|Posted by Morgan Bell on May 27, 2015 at 11:40 AM|
American short story writer Nathan Englander has said that aspiring authors can be paralysed by a misunderstanding of the advice “write what you know”.
Many people equate this oft quoted expression as an instruction to make all your stories thinly veiled autobiographies. Englander said “If you’re a drunken, brawling adventurer, like Hemingway, no problem.” Similarly, if you were the kid of a slave owner in confederate Missouri, in a Mississippi River steamboat port town, you will be well-positioned to pen the next Huckleberry Finn or Tom Sawyer. This was Mark Twain’s real experience, and the “write what you know” quote is attributed to him.
Those of us who live hum-drum lives of suburban normalcy - straight, white, middle-class, middle-aged, middle of the road, average joes – may feel they are restricted to writing about laundry powder and grocery shopping and the perils of designing meals that are all at once tasty, healthy, and affordable.
I put to you that authors using an extended metaphor to explain their existence in this world does come under the banner of “writing what you know”. Genre fiction, such as fantasy, romance, or horror, is often dismissed as unrealistic escapism. But I think there is more.
Many people, including myself, believe the function of fiction is not merely to document a plot, but to express an attitude towards the events of the plot, and to use plot as a catalyst for conveying emotion. Can your thinly veiled autobiography occur on the moons of Saturn, or in Victorian England, or the Spanish Inquisition? I say yes, of course it can. All narratives are just a way of interpreting reality. Even a memoir isn’t unfiltered reality, it is one angle, one perspective, with emphasis on a few key events. What we are really writing about is less about facts and more about feelings.
Facts have their place. Historical fiction writers need to be as good at research as they are at constructing a sentence. If a character exists in a place or time that is not your own then you do them a disservice by not investing in research. Even if you are writing about a future or another universe, you will need to build that world with factual continuity. The consequence of not researching, is having a reader distracted by factual anomalies and plot holes.
At a writing workshop in 2014 I had a brief exchange with Australian fantasy and historical fiction novelist Kate Forsyth on this very topic. She makes it well known at her speaking engagements that she dislikes the expression “write what you know” because it limits people’s imagination.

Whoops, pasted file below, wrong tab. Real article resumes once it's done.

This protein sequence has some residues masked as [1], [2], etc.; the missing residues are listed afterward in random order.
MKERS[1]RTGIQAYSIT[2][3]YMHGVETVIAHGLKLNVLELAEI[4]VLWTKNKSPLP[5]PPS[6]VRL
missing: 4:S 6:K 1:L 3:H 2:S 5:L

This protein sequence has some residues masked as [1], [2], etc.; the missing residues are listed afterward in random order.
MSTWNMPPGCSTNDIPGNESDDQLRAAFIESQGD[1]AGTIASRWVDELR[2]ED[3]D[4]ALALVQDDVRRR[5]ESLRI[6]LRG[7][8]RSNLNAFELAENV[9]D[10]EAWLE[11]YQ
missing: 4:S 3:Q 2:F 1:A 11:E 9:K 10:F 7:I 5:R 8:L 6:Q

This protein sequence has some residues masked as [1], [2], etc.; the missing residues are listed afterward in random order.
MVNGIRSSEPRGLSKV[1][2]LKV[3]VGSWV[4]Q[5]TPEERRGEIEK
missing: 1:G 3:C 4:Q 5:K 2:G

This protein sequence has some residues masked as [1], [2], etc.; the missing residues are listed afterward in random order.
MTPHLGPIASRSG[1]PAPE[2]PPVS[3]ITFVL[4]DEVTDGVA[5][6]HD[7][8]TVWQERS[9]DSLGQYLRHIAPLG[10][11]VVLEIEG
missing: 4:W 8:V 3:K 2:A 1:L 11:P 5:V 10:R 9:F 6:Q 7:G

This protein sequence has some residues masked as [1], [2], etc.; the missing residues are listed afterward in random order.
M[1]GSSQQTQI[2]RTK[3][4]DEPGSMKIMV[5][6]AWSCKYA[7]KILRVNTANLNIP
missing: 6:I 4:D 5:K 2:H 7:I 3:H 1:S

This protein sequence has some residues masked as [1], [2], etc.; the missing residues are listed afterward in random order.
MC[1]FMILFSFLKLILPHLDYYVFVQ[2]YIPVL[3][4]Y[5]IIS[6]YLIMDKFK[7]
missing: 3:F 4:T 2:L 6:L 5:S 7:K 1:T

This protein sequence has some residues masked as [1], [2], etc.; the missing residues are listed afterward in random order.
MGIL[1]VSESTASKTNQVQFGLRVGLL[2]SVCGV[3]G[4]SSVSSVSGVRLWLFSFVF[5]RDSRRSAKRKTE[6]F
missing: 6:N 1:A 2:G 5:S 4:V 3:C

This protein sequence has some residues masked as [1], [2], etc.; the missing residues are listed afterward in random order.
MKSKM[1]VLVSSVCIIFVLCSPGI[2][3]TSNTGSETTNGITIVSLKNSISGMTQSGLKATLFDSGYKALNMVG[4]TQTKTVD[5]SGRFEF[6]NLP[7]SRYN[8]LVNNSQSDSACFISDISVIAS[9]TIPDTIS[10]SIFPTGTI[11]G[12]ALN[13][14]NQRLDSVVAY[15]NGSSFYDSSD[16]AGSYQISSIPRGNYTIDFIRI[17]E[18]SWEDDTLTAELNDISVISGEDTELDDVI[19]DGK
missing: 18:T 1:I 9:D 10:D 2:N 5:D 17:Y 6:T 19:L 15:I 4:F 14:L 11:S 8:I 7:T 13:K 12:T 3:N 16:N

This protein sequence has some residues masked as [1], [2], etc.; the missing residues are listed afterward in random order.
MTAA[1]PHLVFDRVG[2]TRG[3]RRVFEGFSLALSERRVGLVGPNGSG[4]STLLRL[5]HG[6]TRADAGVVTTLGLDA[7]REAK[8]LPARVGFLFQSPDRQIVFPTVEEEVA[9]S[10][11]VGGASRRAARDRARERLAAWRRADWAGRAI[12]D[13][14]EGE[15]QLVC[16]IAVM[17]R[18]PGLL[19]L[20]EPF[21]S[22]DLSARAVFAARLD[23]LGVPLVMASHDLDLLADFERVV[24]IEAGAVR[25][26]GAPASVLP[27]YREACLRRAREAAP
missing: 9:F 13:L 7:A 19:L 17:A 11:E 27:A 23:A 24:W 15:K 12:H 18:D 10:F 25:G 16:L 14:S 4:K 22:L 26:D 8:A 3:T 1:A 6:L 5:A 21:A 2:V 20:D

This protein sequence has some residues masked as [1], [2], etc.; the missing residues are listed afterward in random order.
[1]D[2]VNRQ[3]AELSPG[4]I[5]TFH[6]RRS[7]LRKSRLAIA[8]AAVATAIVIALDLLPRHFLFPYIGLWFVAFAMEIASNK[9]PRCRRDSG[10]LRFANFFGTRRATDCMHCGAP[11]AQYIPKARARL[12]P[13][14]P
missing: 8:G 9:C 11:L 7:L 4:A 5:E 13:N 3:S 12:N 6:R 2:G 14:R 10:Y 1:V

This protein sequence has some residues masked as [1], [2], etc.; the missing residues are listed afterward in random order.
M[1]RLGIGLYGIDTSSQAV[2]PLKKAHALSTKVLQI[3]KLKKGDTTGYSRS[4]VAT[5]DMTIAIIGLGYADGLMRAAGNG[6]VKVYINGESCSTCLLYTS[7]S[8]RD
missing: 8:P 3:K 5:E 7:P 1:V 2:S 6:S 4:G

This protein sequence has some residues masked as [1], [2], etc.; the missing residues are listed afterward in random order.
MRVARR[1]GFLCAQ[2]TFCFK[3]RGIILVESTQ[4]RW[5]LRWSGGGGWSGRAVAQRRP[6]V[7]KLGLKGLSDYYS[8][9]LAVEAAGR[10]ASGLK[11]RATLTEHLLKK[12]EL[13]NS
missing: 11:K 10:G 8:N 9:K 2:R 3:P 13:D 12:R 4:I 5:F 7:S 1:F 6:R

Kate used her novel The Wild Girl as an example of how a person could write about something they don’t know and still produce a highly successful novel. She said her character Dortchen Wild (a real historical person who passed on folk tales to the Grimm Brothers) lived in a little village in Germany during the Napoleonic Wars, circa 1805. That was not Kate’s own life experience, as a contemporary Australian. She had nothing in common with the real historical figure of Dortchen. Kate didn’t speak Dortchen’s language, didn’t know first-hand what it was like to be in that time, place, or situation. It was not until Kate researched every detail about the culture and customs that Dortchen was submerged in, that she was able to form her on the page. Therefore it is possible for one to write about a topic or universe that they are not personally familiar with.
Now I begin to wax philosophical. My contention is once you complete your research, the constraints of your subject became known to you. You didn’t know them at first, but you found out, and now you know. Given this new-found knowledge, you are able to fill in the detail of how your character would have reacted in a given situation with how you would have reacted were you in her exact same shoes.
Here Kate and I come to an agreement. Yes technically my hypothesis is true. However it is also true that most people do not interpret the saying “write what you know” in the way I described. The majority of people take the idea of knowledge as literal and static. Pig farmer equals pig stories. Tyre shop owner equals car stories.
I also think that no matter your subject matter your real life will permeate your fiction. I work as a traffic engineer in local government, and my writing is littered with engineering terms. They are woven seamlessly into my descriptions and dialogue because they are an active part of my vernacular. My story Strings & Ribbons from my collection Sniggerless Boundulations shows the tugs of war between my artistic and practical sides, one always distracted by the other.
My story Garsdale is about a haughty abseiler on a rescue mission. In real life I am afraid of heights. But maybe I am the one being rescued. Or maybe they are both me, the high achiever and the recluse. It is often asked of authors, “How much of your characters are really you?” I think they are all me. The heros and the villains, the talkers and the mutes, they are all little slivers of the complexity that makes up who I am.
During a recent fan Q&A for Indie Author Appreciation Week I was ask if I thought writing was always self-reflective. I said yes, even if the author doesn’t know they are doing it, every word chosen over another reads like a confessional.
Sniggerless Boundulations is a collection of fifteen pieces of flash fiction, ranging between 150 and 2,000 words per story. After a year of positive reviews and feedback I now use the tagline “The horrors of life in fifteen slices”. Readers use the book like a mirror to see themselves, and their own fears and insecurities. Universal themes like jealousy, anxiety, time, and aging make Sniggerless Boundulations the perfect looking glass for introspection. And that is me writing what I know.
This article was originally published in the Jennifer Douglas Literary Publicist newsletter, which I recommend signing up to.